So how Is Soap Made?
This is a question that I get asked a lot. People are curious about how soap is made. They want to know what it is made of. In today’s “new normal” pandemic world soap is of even more interest. I am going to answer those questions here and let you see me in the process of making soap as well as an inside look inside our shop.
Susan’s Soaps & More is a small business making all natural handmade soaps and skincare products for over 20 years. We use vegetable oils and no animal fats or testing to create our products. When I began years ago I made the decision to only use pure essential oils in my products due to my own skincare issues. I have not deviated from that and so today we still use no artificial fragrances, preservatives, or colorants. We make our soap in small batches using the cold process method.
Handmade soap from scratch is created using oil, water, and lye. These three ingredients must be mixed in the correct proportions so that they chemically combine and become soap. The oils can be either animal or vegetable but not a petroleum product. The chemical process of these three ingredients reacting to is called saponification. There are three primary ways to create handmade soap: cold process, hot process and melt and pour, although this method is not really making soap from scratch. Cold process is the most traditional method of soap making in which the oils and lye are mixed and then poured into a mold and allowed to set for usually between 18 – 24 hours before cutting. A hot process is a method that heats the mixture of oils and lye to speed up the process.
It is made of oil, water, and lye (sodium hydroxide). The oils can be either animal or vegetable. The animal fats commonly used are lard or tallow. Vegetable oils commonly used are olive, soybean, coconut, rice bran, sunflower, and safflower. You will often see butters like cocoa butter and shea butter used as well to help create a more moisturizing product.
Antibacterial soap contains active ingredients that are considered to be antibacterial. Triclosan and triclocarban are the most common compounds used as antibacterials. However, other common antibacterial ingredients include benzalkonium chloride, benzethonium chloride, and chloroxylenol. Triclosan and triclocarban have actually been banned at this point by the FDA. They were not found to actually benefit more than just plain handwashing in terms of reducing bacteria. In addition, they found that triclosan washes into the environment and can contribute to making bacteria more resistant to antibiotics.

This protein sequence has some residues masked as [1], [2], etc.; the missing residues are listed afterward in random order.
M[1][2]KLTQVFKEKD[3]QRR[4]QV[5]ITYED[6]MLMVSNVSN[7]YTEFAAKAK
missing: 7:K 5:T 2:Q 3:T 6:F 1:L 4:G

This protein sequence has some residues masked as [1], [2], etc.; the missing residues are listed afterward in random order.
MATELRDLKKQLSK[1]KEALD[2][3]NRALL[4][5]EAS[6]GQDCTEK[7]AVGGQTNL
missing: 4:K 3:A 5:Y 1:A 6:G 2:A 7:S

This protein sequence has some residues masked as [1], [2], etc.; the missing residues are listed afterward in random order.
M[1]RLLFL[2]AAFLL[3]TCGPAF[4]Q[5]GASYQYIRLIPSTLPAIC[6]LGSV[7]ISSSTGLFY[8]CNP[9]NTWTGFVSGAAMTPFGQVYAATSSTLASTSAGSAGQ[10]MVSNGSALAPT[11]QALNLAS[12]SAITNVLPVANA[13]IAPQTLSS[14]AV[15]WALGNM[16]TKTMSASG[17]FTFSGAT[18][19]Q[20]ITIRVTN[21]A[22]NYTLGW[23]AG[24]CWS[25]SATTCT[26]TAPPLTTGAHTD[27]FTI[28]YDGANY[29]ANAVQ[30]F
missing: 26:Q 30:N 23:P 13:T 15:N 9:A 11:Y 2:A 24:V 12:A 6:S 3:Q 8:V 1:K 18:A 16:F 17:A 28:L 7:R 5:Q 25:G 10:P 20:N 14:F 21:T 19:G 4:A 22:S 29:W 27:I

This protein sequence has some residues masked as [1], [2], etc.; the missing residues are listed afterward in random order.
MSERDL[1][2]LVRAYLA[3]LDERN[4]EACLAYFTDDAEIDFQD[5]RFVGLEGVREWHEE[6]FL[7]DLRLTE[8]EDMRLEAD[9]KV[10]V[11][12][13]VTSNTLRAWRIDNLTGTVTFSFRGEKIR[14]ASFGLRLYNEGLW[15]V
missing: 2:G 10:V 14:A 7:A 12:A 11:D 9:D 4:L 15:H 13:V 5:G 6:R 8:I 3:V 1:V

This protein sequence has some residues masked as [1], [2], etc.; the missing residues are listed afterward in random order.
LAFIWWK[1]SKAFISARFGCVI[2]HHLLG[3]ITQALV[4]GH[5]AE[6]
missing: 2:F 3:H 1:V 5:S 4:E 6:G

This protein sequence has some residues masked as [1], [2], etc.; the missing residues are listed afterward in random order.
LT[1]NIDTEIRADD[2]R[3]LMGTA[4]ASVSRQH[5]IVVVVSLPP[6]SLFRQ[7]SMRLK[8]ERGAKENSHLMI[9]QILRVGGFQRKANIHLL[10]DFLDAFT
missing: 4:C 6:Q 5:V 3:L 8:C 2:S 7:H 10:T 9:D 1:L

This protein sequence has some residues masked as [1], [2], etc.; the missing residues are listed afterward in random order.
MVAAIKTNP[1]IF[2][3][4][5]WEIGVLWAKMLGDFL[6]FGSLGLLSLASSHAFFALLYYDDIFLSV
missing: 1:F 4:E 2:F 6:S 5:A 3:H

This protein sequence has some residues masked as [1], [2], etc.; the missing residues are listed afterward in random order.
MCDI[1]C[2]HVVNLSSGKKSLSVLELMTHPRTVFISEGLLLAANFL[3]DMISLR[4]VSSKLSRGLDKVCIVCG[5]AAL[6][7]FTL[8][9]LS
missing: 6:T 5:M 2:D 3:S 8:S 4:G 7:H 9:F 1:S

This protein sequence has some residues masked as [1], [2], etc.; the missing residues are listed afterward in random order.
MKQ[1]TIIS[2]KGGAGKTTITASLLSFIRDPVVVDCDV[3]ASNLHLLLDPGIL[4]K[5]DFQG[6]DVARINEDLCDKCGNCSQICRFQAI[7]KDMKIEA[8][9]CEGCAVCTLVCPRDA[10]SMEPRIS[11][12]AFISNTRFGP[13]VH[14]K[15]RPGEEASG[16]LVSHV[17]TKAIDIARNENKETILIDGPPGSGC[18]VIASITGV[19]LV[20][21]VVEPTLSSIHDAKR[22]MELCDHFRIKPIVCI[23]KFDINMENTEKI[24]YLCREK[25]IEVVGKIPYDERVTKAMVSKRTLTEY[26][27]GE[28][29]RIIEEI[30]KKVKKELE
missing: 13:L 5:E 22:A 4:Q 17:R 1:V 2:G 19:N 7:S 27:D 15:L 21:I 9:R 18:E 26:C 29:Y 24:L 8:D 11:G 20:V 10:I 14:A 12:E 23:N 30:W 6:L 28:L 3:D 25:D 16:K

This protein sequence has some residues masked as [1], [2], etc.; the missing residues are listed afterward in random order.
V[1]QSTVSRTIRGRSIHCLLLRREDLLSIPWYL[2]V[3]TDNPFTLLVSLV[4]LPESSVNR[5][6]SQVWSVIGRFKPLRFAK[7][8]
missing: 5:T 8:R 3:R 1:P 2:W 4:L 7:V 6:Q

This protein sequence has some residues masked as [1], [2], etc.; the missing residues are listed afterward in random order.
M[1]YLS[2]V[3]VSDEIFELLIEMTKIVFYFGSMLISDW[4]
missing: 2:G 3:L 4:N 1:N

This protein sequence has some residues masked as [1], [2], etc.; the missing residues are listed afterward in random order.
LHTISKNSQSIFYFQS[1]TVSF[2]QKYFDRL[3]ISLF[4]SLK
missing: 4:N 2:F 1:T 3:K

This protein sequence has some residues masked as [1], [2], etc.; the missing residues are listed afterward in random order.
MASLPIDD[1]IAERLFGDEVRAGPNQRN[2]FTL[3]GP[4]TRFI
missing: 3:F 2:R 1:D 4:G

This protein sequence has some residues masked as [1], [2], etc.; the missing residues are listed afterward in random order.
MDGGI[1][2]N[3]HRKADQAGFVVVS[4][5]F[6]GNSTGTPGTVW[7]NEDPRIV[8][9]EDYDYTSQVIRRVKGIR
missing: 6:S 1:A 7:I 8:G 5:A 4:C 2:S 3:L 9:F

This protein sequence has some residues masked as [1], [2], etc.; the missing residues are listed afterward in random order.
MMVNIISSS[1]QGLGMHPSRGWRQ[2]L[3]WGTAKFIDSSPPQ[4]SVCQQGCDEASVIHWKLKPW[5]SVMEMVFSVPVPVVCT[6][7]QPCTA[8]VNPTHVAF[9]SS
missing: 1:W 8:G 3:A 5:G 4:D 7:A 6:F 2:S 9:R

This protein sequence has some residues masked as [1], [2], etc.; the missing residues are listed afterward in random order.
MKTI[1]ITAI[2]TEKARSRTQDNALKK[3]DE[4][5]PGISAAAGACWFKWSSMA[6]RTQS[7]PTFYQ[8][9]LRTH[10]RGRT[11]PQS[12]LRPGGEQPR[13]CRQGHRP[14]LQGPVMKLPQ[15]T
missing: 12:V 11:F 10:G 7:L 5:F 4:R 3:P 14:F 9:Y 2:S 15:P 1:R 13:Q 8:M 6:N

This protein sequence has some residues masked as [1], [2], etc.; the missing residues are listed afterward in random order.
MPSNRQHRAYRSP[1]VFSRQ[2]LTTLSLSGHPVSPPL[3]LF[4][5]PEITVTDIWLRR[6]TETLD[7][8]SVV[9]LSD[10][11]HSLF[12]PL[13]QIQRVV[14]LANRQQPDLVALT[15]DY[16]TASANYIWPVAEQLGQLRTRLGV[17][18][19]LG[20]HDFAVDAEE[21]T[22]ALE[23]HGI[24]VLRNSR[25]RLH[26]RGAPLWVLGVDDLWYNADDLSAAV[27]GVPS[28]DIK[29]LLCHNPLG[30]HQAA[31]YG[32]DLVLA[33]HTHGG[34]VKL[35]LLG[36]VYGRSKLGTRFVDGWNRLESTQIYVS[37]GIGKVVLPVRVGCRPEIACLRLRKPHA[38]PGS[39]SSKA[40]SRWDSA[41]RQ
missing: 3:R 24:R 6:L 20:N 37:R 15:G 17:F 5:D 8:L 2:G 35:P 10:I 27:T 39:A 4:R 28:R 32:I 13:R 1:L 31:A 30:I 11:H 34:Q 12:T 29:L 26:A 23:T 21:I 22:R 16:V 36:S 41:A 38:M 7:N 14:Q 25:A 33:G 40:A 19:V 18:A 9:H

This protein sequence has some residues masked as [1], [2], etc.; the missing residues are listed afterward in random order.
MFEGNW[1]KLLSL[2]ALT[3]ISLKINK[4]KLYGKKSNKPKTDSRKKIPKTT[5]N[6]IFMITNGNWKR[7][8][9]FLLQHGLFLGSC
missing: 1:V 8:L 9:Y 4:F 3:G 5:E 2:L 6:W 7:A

Soap does not typically go bad although it can become rancid. If it has become rancid it won’t hurt you but won’t smell or look good. A good rule of thumb is that if it looks or smells bad throw it out!
I tried to answer the most common questions above. Shown below are several videos showing many of the steps I go through when making cold process soap. I wanted to put them all together here on one page to make things easy to find.
Check out the videos below to get a better idea of how we make our soaps as well what equipment we use and the process involved. I shot the first two videos recently and are a step-by-step view of how I make soap. I shot the next three videos about 10 years ago and take you inside the shop with several different snapshots caught of work in process. The shop layout is still the same, the basic process is still the same and we even still use the same molds. Soap making is a relatively old craft and the basics stay essentially the same.
Visit this post if you want more information on what kind of soap is best to use and what some of the terms you hear thrown about mean. Visit this post if you are interested in which essential oils are good to use to help boost your immune system.
What Soap is Made Of?
Susan takes you inside her shop where she starts at the beginning with “What is soap made out of?” She shows melting the different kinds of oils and ends with mixing the lye and oils together.
How Soap is Made?
I continue to show you on through the process up to and including pouring it into the mold. Making soap is not something that is quick and easy. We take at least a couple of days to line the molds, mix and pour the soap and then cut it. The bars then have to cure for at least 3 – 4 weeks before they are ready to use or package.
Video tours of the shop with work in process.
This video gives a walk-through of our shop with the different areas that we have for storage, packing orders, and production. It also shows part of the process of making the soap. I have been making soap for over 20 years and so some of these videos have been shot several years back. But soapmaking in many ways is a “timeless craft” and our basic methods and tools have changed little over the years.
Shop Tour – Part I
Shop Tour – Part II
This video shows making cutouts from soap slabs and two different soaps that have been poured into block molds.
Shop Tour – Part III
In this video, we get to see step by step process of cutting soap.
I hope this has given you a better idea of what soap is and how it is made. If you have any questions please put them in the comments section and I will be happy to try to answer them.
Soaps Currently on Sale
Shown below are our current soaps on sale. If you want to shop our complete product line click here.
Till the next post!